January 24, 2012

The Truth of Fudging

“Not fudging is important.”
“Let the dice fall where they may.”
“There has to be the chance of unavoidable failure in order for there to be success.”
“Balance is a crutch and bane to good gaming.”

Every single DM who ever said they espouse these statements and sentiments is a liar, even if they don't realize it. 

If they were telling the truth that would mean encounters would be designed to function truly irrespective of the players. The ancient red dragon would construct his lair to the best of its ability. There would be no escape passages; instead there would be a trap that the dragon would trigger to block off any possible escape by his meal-to-be. There would be no longsword +3 of dragon slaying hidden in the room right before the dragon’s nest. There would be multiple means of detecting the characters long before they reached him and then he would be prepared instead of asleep. The dragon would be smart enough to have heard all the stories of overconfident dragons slain by heroes and would not make the same mistakes. The dragon would not be 200 years old and an idiot. In brief, the dragon would be a sure and unavoidable kill of the player characters.

The thing is, DMs fudge a combat encounter long before the dice are rolled. The actual rolling of dice becomes an after-effect. This is done with a wide variety of methods…

·        Make sure any possible encounters are balanced with the player characters in mind.
·        Make sure there is a possibility of escape for the players.
·        Make sure the players are given ample opportunity to forgo the encounter.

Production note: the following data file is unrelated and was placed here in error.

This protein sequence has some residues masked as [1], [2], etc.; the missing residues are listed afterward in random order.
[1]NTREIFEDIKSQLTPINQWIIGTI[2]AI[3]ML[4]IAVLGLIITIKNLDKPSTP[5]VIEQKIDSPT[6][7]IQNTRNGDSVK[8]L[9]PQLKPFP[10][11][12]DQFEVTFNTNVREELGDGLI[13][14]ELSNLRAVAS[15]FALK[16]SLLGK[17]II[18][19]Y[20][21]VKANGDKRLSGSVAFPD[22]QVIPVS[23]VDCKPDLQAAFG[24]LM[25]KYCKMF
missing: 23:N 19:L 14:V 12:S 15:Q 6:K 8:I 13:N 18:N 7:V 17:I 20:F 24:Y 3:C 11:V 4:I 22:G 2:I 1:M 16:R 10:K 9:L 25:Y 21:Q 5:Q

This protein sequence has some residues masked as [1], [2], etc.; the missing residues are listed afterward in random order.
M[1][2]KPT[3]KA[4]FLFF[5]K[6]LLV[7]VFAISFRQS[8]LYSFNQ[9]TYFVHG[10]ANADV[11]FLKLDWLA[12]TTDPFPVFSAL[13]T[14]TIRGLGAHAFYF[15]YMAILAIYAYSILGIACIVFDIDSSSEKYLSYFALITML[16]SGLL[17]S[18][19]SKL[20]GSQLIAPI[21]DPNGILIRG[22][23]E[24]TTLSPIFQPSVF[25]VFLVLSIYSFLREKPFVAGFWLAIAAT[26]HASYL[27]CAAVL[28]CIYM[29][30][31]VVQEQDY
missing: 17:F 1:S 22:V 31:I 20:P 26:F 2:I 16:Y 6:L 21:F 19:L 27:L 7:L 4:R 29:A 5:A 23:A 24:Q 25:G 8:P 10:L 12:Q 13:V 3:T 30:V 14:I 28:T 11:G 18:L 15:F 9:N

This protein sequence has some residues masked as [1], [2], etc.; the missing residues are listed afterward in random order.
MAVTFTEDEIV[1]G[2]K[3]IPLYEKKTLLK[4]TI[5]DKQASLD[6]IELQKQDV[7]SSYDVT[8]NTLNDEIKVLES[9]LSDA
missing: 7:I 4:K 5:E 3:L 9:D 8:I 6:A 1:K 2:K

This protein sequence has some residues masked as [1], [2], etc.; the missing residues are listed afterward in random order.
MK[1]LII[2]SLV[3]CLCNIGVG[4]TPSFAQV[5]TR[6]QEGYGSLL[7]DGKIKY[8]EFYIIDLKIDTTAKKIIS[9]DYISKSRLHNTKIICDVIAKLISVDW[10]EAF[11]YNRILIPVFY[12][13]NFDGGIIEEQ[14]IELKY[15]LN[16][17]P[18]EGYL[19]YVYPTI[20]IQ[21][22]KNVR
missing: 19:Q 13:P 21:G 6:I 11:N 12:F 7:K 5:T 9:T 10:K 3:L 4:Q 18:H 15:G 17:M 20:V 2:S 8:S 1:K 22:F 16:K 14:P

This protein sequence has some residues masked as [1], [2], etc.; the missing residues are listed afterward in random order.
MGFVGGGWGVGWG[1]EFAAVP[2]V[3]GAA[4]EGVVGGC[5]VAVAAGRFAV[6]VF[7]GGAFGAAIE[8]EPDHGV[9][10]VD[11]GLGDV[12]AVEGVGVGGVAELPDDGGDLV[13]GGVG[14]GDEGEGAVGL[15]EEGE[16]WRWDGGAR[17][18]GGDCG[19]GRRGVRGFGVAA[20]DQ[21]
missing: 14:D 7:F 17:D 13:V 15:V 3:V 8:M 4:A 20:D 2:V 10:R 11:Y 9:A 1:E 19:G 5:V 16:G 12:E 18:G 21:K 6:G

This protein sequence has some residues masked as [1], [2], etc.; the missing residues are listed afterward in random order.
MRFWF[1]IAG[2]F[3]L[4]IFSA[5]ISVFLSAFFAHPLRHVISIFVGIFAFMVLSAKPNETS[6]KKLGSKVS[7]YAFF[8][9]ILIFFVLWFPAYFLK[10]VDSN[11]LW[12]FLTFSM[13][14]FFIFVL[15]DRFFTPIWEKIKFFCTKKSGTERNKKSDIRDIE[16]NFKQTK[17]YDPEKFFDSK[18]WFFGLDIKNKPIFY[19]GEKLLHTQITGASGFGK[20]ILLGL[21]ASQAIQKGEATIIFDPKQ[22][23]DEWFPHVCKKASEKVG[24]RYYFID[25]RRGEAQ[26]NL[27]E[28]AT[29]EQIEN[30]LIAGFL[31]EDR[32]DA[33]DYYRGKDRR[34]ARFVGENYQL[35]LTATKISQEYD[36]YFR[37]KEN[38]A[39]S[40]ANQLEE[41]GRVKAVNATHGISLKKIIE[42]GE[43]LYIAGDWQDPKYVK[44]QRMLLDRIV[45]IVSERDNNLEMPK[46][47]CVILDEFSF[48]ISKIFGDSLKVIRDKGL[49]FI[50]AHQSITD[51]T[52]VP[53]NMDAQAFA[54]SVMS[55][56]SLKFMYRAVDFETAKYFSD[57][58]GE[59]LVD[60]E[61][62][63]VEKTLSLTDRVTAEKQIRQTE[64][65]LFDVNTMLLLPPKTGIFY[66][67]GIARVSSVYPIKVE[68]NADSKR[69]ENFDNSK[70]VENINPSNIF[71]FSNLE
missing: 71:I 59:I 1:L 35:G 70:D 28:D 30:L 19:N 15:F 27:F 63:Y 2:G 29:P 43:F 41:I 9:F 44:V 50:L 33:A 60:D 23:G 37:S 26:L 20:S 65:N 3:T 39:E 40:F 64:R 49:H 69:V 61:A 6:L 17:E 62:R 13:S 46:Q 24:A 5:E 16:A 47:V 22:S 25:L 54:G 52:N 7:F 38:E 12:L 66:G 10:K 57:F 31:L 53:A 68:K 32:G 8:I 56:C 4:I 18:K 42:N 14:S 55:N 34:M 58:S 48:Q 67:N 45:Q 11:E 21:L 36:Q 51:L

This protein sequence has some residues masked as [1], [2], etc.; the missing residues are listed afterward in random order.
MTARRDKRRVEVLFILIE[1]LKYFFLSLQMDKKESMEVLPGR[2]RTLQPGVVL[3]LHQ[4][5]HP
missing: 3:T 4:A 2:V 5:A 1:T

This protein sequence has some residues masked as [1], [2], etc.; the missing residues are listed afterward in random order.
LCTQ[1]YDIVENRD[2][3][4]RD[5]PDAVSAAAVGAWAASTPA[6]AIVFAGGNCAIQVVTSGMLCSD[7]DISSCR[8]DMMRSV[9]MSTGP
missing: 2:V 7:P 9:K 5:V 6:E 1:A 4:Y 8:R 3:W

·        Make sure the monster has an exploitable weakness.
·        Make sure the characters are given an equalizing item.
·        Make sure there is a powerful NPC to bail the characters out.
·        Make sure the characters are not killed, but rather “captured”.
·        Make sure an undefeatable encounter is placed behind an impassable barrier, until such time as the characters reach the appropriate level.
·        Make sure to forgo a lethal monster ability at certain times. 

In my 4E sandbox, I openly state to the players, “Let the dice fall where they may”. All my die rolls are made out in the open; I can not take back a critical hit on a dying character. There is no fudging of die rolls. All my encounters are pre-built and pre-placed; if the characters run into an encounter far above their level, I will not alter the encounter. There is no guarantee of a balanced encounter.

However…I have mechanics in place that allow the players characters to assess a potential encounter for lethality before they engage. I allow for escapes/running away. I sometimes “forget” to use a lethal ability. In short, I fudge encounters….just like everyone else…well, not like everyone else, since every DM has their own way of fudging encounters.

And that’s my point. With the wide range of fudging techniques it is disingenuous to come down on someone for implementing balanced encounters or “misreading” a die roll. So instead of lying to yourself, take a look at what you are truly doing…and then realize there are other methods for doing the same thing you already are.
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